The ban preventing gay couples in civil partnerships and unmarried straight couples from adopting children in Northern Ireland has been deemed unlawful, a High Court judge has ruled.

According to UTV, the verdict came in a challenge to adoption laws brought by the Northern Ireland Human Rights Commission (NIHRC).

In March of this year, the country’s Attorney General John Larkin QC said there were no plans to change the law and that it was up to the Stormont Assembly to make any amendments.

However, on Thursday, Mr Justice Treacy said the ban discriminated against those in civil partnerships and breached their right to family life.

Speaking after the ruling in the High Court, he said:

“The present legislation essentially entails that a gay or lesbian person must choose between being eligible to adopt, or affirming their relationship in public via a civil partnership ceremony.”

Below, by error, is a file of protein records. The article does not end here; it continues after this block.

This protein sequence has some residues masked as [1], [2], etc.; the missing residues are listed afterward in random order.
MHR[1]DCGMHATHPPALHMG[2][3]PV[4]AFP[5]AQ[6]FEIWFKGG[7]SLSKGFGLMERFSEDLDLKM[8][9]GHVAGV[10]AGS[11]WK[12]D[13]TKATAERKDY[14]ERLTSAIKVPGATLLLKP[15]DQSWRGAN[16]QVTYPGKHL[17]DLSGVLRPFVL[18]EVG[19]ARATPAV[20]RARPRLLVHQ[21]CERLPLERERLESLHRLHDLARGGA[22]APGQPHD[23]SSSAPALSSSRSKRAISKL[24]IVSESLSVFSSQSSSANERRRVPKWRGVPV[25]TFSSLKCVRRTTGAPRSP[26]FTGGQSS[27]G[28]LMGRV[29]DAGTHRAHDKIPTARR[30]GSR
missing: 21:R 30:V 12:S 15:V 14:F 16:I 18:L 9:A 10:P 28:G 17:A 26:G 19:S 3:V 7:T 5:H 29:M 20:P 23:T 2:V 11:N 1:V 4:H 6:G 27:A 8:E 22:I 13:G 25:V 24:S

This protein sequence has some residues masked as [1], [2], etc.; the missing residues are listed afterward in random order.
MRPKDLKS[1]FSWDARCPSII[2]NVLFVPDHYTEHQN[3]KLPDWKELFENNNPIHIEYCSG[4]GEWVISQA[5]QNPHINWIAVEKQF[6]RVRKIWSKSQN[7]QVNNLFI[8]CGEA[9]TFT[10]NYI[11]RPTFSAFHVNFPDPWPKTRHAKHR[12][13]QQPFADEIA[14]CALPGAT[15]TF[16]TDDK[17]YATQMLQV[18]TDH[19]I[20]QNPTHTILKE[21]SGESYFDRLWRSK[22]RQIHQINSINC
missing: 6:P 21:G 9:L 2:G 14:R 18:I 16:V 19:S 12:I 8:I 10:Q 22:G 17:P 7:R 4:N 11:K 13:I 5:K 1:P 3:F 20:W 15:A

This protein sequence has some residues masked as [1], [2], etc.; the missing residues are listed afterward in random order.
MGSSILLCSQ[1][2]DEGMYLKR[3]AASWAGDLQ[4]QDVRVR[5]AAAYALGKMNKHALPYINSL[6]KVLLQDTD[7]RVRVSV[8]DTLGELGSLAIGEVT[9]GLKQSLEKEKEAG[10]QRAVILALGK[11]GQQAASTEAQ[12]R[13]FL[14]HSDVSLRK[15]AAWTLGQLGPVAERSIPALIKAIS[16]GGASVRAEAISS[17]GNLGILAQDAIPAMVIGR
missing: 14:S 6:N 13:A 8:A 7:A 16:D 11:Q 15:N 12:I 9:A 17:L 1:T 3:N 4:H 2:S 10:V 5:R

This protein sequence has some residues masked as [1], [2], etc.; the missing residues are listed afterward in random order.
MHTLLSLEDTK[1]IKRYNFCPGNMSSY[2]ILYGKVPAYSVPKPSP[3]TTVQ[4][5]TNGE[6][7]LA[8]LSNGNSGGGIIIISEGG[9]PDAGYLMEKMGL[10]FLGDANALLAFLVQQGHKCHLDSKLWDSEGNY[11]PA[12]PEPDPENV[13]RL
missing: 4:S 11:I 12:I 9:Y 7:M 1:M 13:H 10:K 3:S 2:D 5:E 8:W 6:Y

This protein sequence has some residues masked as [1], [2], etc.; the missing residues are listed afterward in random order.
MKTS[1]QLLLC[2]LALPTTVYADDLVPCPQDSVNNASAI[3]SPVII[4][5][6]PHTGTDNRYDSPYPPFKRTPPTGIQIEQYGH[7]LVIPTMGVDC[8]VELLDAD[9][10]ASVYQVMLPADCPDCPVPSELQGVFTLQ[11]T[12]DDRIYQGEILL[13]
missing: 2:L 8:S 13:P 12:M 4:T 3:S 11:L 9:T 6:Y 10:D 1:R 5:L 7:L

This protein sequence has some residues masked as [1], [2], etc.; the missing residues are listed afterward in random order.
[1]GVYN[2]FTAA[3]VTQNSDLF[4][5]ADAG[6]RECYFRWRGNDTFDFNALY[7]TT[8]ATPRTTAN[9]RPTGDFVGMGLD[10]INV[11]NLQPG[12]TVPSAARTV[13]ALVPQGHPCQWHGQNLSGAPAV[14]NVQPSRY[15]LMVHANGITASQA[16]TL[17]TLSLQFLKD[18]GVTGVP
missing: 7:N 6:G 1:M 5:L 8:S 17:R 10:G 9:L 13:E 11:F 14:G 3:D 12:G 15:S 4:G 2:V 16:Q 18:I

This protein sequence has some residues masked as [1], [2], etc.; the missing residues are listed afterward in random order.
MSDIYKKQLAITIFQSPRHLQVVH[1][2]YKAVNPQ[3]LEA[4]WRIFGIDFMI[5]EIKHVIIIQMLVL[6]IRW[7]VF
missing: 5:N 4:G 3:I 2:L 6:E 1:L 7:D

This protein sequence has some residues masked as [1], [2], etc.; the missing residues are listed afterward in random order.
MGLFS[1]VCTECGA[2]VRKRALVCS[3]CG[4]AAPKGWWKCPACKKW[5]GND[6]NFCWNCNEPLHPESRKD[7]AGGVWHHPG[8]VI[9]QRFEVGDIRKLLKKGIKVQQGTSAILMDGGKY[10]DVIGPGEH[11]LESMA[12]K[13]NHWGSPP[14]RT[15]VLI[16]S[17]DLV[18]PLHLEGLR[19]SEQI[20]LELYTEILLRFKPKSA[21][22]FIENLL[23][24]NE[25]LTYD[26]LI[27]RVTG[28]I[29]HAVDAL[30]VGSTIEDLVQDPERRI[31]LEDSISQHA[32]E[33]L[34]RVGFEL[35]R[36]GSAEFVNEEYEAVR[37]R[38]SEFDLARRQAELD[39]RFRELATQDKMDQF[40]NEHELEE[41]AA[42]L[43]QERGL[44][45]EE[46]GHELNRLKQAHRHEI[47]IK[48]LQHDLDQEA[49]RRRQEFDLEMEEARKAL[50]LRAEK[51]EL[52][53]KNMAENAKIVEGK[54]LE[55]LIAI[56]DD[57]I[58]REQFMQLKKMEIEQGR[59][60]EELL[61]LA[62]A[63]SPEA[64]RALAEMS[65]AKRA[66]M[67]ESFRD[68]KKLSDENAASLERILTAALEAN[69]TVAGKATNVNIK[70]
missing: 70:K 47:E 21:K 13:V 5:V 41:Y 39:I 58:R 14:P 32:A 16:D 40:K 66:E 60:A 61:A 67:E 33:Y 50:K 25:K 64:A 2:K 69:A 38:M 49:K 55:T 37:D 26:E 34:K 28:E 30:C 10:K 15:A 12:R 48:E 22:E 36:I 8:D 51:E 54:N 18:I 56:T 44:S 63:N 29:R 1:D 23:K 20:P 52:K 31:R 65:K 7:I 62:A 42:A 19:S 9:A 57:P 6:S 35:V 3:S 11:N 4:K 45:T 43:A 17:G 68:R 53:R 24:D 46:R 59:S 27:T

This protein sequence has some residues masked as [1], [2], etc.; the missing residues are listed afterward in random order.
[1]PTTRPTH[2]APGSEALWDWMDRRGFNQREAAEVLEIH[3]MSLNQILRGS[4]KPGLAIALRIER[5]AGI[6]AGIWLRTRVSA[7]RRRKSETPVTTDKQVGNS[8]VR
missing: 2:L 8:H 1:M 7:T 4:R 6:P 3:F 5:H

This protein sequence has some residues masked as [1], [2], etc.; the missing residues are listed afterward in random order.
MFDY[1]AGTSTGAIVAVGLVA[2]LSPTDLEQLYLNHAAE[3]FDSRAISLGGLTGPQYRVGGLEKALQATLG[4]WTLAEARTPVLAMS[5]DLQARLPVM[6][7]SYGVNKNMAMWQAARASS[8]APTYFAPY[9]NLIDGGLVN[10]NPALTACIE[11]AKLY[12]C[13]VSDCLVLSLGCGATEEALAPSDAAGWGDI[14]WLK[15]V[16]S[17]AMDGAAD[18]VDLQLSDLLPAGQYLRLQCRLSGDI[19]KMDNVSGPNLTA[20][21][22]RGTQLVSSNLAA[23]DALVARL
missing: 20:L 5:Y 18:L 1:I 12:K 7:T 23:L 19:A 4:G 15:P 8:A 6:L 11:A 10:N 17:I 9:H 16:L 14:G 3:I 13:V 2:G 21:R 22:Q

NIHRC Chief Commissioner Professor Michael O’Flaherty felt it was a big victory for gay rights campaigners and said:

“The Human Rights Commission welcomes today’s landmark ruling. Through this case the commission has sought to protect the best interests of the child.

“Given the high numbers of children in care, who need a family in Northern Ireland, the importance of this case in widening the pool of prospective parents cannot be overstated. We are therefore delighted with this outcome.

“It brings Northern Ireland law in line with the rest of the UK and means that couples who are not married, those in civil partnerships and same-sex couples will be now be allowed to apply to adopt”.